One of the most frequently asked questions is “How many bridges are there on the Road to Hāna?”. There are many different answers to this ambiguous question and to better explain, you’ll need to know a few things first, like where do you start and end your count and do you include culverts?
The first deciding factor is where you start and end your count. While you can start your ”Road to Hāna” bridge count from your hotel, Kahului, Pai’a or the beginning of Route 360, the official Hāna Highway Historic District begins at approximately mile marker (MM) 3.2 on Route 360 just after Twin Falls and ends beyond Hāna town at MM 40.6 on Route 31 just past Kīpahulu and Haleakalā National Park’s ‘Ohe’o Gulch. Being the most scenic portion of the Hāna Belt Road System, this Historic District of the “Road to Hāna” is relatively unaltered, retains its historic character and has the highest concentration of stylistically consistent historic bridges, culverts and weirs in the State of Hawai’i.
The first historical bridge is the 1929 concrete T-beam Holua Bridge at MM 5 and the last is the 1911 open spandrel concrete arch Koukou’ai (Kaukau’ai) Bridge at MM 40.6 (past Hāna), an engineering marvel of it’s day. The bridges along this Hāna Highway Historic District are the ones we count.
Another deciding factor when determining the number of bridges is to determine if the culverts count. To answer this, you must know the difference between a bridge and a culvert. Bridges are used to provide passage of people and vehicles over gulches and bodies of water. Culverts are used to provide a passage of water across obstacles like a roadway. Keep in mind, bridges have no floors, whereas culverts have a floor and are circular, rectangular, elliptical, or even square in size. However, if the length of the culvert’s span is greater than 20 feet, it is officially categorized as a bridge like the 1947 33ft 2 span concrete girder and box culvert Kawaipapa Bridge at MM 33.4 in Hāna town.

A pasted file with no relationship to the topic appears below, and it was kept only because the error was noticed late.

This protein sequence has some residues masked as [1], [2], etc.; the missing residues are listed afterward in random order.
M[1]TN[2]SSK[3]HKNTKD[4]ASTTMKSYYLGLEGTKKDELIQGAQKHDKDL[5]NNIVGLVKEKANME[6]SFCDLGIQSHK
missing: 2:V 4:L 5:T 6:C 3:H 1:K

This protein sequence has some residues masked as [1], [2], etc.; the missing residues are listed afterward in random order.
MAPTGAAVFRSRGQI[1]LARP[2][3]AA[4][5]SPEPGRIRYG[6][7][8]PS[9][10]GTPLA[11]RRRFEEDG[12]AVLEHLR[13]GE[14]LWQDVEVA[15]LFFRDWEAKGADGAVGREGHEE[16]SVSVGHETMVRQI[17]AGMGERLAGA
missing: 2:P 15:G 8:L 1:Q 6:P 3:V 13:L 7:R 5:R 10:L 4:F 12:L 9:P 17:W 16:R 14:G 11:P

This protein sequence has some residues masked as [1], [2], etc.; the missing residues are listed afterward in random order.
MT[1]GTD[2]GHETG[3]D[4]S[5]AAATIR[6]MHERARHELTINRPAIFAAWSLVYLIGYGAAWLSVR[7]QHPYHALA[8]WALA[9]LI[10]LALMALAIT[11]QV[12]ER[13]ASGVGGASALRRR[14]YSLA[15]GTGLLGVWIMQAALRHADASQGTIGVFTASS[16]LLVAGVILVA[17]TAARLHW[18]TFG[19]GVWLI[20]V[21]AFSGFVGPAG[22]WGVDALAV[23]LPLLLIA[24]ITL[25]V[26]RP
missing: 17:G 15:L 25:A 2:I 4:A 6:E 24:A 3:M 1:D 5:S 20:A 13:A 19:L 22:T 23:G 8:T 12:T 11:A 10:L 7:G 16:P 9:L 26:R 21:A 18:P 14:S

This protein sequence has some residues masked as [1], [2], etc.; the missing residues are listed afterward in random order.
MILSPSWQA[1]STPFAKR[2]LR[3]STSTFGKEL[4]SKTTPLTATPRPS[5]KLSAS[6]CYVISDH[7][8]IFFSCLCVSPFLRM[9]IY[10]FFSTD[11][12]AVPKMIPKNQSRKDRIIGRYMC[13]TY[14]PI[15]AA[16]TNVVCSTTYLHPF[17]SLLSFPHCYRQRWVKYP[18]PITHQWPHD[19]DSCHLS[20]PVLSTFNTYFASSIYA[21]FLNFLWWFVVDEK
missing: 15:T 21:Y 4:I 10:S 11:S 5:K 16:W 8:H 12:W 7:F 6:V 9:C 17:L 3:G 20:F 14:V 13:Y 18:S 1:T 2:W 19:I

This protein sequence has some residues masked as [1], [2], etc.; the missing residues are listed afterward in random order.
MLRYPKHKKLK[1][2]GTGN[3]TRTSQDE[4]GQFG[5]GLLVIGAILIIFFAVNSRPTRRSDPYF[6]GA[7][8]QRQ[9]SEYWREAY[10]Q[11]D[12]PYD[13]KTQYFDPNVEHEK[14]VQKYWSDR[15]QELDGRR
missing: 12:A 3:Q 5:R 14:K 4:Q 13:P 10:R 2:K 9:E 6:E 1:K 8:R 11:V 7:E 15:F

So, do culverts count? There are 15 spans along the historical “Road to Hāna” that are classified as culverts. These culverts are located within the historic section and share the same construction material, design style and timeframe of the bridges in the historic district yet they are not officially bridges.
Enough confusion? Here is the official count: 59 bridges and 15 culverts giving us a total of 74 man-made historical “spans” along the “Road to Hana”.
SIDE NOTE: The U.S Department of the Interior, National Park Service confirms this count in its Hāna Belt Road National Register of Historic Places and in its Historic American Engineering Field Record Bridge Inventory; however, there is a conflict in the latter document stating that there are “seventy-seven bridges (including some called ‘culverts’)”. So where are these 3 missing historical bridges?
There are 3 more historic bridges just past the end of the official historic district. The 1947 Lelkea (Kaapahu) Bridge at MM 39, the 1937 Alalele Bridge at MM 38.7 and the 1937 Kalepa Bridge at MM 38.5. If we add these to our count, we have 77 man-made historical “spans”, 62 bridges and 15 culverts.
How many bridges did you count, please let us know!